It needs things like:

Nitrogen

Phosphorus

Sulphur

Iron

Magnesium

Those need to be obtained from the environment, which can be anything from the jelly-like medium in a petri dish, based on various recipes, by microbiologists (ahem), to just the regular, random soil in your backyard (different places support different microbes).

Another commentator seemed to interpret your question as being about food for humans. And the answer on that is “no”, because your food needs to get the above-listed nutrients from someplace that isn’t just photosynthesis.

What would the earth be like if there are no bacteria to decompose animal and plant remains?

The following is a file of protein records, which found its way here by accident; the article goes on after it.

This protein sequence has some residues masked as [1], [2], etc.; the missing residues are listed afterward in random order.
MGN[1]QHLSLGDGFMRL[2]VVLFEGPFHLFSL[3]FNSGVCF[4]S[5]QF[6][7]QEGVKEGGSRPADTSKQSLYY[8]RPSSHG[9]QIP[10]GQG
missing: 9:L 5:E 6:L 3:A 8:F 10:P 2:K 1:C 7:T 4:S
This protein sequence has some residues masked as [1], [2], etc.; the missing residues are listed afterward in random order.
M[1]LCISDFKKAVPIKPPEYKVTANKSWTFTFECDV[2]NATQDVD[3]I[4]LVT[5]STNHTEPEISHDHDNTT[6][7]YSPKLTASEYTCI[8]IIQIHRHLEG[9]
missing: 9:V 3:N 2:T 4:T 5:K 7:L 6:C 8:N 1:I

Updated Feb 6, 2018

Those are called saprophytes, although there is a wide range, and some fungi also perform this function.

If no decomposition was happening at all, then the nutrients wouldn’t be available for recycling into plants, so my guess is that all other life on earth would eventually starve. It might take awhile.

Also, partly decayed plant and animal matter is among the things consumed by worms, insects, etc, so it would disrupt the food-chain / food-web from that angle, as well.

Edited To Add: Another group of bacteria whose absence would be disastrous are the participants in the nitrogen cycle, because all plants need nitrogen in a form that is generated by those bacteria.

Edited To Add Again: I recall reading an article stating that, plant matter (fallen leaves, etc) near the Chernobyl nuclear disaster site wasn’t breaking down as normal. If true, that suggests that, the radiation has harmed a range of saprophyte bacteria and fungi. This could have a sort of secondary impact on the ecosystems there, for future plants and animals.